INDIANAPOLIS––It appears Packers head coach Mike McCarthy wasn’t blowing smoke at the NFL Combine when he said he doesn’t want to see the defensive line to get smaller.
Arizona State’s Will Sutton, one of the top-ranked defensive linemen in this year’s draft, endured a lot of criticism for a dip in production in gaining as much as 40 lbs. from his junior to his senior season in college.
But apparently the Packers aren’t looking for him to return to his original playing weight, should they select him in the NFL Draft.
“A 4-3 team, they want me to be that penetrating 3 tech,” said Sutton, “but I talked to the Packers and they are a 3-4 (defense) and they were like, ‘If you come here, we’re going to keep the weight on you,’ because I’m an athletic 320 guy. Wherever they want me to go, I’m going to be there and compete.”
According to Sutton, he went from 280 lbs. in 2012 to as much as 320 lbs. in 2013, eating up to six meals a day, and his statistics suffered as a result.
As a junior Sutton made 63 tackles, a stunning 23.5 for a loss, 13 sacks and three forced fumbles. Those numbers dropped to 48 tackles, 13.5 for a loss, four sacks and zero forced fumbles as a senior.
“Last year I was getting doubled and tripled the majority of the time out there,” said Sutton. “But I noticed it in my stamina. My junior year my motor was a lot better than my senior year. I noticed that for a fact, a lot more run to the ball. That’s something I’ve got to prove coming in. I’ve got to improve on my motor.”
Despite the decline from a statistical standpoint, that didn’t prevent voters from lauding Sutton with accolades. He was named a first-team Associated Press All-American, the Pac-12 Defensive Player of the Year, and a first-team All-Pac 12 selection, all for two consecutive seasons.
Sutton said he’s just now learning the ropes of nutrition, dieting and eating healthy. Whatever he’s doing, Sutton is currently back down to 303 lbs. (and 6-0 height) at the Combine and expects to get even lower, around 290 to 295 lbs. for his on-campus pro day.
As far as measured drills, Sutton didn’t put up exceedingly impressive numbers, but when compared to athletic defensive end hybrids like Jadeveon Clowney, the big, defensive tackle types aren’t going to run fast times.
For what it’s worth, Sutton ran 5.36 seconds in the 40, among the slowest at the Combine. He also had 24 repetitions of 225 lbs. on the bench press.
It’s possible the Packers look to Sutton to help replace players like B.J. Raji, Ryan Pickett and Johnny Jolly, depending on what happens in free agency. With all three of those players listed as being 325 lbs. or more, the Packers may need some beef up front.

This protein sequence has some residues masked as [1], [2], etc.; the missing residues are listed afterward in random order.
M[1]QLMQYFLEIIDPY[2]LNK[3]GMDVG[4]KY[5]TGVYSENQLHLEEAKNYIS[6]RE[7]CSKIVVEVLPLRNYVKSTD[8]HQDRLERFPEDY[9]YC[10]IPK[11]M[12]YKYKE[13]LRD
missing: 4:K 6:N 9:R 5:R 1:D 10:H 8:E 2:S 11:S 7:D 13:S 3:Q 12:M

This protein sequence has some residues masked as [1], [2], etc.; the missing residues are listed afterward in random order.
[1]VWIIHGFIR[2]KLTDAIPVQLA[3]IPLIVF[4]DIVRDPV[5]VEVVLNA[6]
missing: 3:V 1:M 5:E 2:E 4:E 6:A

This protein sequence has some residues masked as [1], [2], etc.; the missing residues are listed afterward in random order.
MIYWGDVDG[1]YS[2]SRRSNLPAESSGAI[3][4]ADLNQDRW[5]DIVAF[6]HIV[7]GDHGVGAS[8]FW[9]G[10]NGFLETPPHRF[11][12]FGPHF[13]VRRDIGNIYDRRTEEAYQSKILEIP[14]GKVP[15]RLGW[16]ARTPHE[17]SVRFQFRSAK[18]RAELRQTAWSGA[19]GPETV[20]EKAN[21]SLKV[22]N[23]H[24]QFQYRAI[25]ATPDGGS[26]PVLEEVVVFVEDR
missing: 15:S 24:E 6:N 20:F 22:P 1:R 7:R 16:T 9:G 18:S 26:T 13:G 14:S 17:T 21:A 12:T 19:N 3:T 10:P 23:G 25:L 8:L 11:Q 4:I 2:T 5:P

As far as McCarthy is concerned, the recent report from the NFL Network’s Ian Rapoport doesn’t tell the whole story of what the Packers are looking to do in the trenches.
“I’ve never been part of a conversation that you want your D-linemen to be smaller. That’s not accurate,” said McCarthy. “We want to continue our process, but as far as evaluating D-linemen, we will be a little different on defense as far as how we utilize our defensive players, particularly our front players, because we do have a number of players who can play both the rush outside position and maybe make some impact from the inside position.
“But our evaluation as far as what we’re going to do bringing defensive linemen into our program––if anything, you always want to get bigger, stronger and faster and things like that. We’re definitely not going to be smaller.”
Not everyone thinks Sutton fits as a heavier player, however.
Providing analysis for NFL.com, Nolan Nawrocki writes of Sutton: “Played at a more natural weight and was noticeably a step quicker in 2012. Fits best as an under tackle in an even front and would be best playing close to 290 pounds.”
Considered a likely Day 2 draft choice, Sutton seems unfazed about his weight, willing to either gain or lose lbs. no matter who drafts him.
“Going from junior year to 280 to 320, knowing I can play nose, shade, five, four, three-tech, it just means I can be versatile and show I can play many positions," said Sutton. "Wherever they want to play, that’s where I want to go and put my heart in and excel at.”
Brian Carriveau is the author of the book "It's Just a Game: Big League Drama in Small Town America," and editor of Cheesehead TV's "Pro Football Draft Preview." To contact Brian, email email@example.com.
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